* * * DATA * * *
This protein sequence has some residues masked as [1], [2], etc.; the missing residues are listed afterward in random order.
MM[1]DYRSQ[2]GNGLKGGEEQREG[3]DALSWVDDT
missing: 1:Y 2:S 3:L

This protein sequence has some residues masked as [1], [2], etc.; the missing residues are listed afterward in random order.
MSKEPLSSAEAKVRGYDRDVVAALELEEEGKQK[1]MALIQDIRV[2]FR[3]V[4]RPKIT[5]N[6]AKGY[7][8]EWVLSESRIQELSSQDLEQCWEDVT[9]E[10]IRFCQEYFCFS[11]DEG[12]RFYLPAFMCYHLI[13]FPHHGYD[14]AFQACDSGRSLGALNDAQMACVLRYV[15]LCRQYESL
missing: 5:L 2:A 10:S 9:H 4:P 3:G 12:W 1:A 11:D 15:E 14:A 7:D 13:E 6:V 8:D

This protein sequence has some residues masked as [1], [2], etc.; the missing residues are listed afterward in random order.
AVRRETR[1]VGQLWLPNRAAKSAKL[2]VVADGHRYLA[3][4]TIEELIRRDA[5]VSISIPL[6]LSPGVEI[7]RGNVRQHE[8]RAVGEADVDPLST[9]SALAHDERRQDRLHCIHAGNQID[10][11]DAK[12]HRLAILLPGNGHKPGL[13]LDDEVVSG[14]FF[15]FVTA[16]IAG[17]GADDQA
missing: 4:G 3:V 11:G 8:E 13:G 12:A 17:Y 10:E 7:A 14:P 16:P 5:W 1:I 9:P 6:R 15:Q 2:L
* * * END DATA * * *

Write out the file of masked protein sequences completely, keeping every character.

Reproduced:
This protein sequence has some residues masked as [1], [2], etc.; the missing residues are listed afterward in random order.
MM[1]DYRSQ[2]GNGLKGGEEQREG[3]DALSWVDDT
missing: 1:Y 2:S 3:L

This protein sequence has some residues masked as [1], [2], etc.; the missing residues are listed afterward in random order.
MSKEPLSSAEAKVRGYDRDVVAALELEEEGKQK[1]MALIQDIRV[2]FR[3]V[4]RPKIT[5]N[6]AKGY[7][8]EWVLSESRIQELSSQDLEQCWEDVT[9]E[10]IRFCQEYFCFS[11]DEG[12]RFYLPAFMCYHLI[13]FPHHGYD[14]AFQACDSGRSLGALNDAQMACVLRYV[15]LCRQYESL
missing: 5:L 2:A 10:S 9:H 4:P 3:G 12:W 1:A 11:D 15:E 14:A 7:D 13:E 6:V 8:D

This protein sequence has some residues masked as [1], [2], etc.; the missing residues are listed afterward in random order.
AVRRETR[1]VGQLWLPNRAAKSAKL[2]VVADGHRYLA[3][4]TIEELIRRDA[5]VSISIPL[6]LSPGVEI[7]RGNVRQHE[8]RAVGEADVDPLST[9]SALAHDERRQDRLHCIHAGNQID[10][11]DAK[12]HRLAILLPGNGHKPGL[13]LDDEVVSG[14]FF[15]FVTA[16]IAG[17]GADDQA
missing: 4:G 3:V 11:G 8:E 13:G 12:A 17:Y 10:E 7:A 14:P 16:P 5:W 1:I 9:P 6:R 15:Q 2:L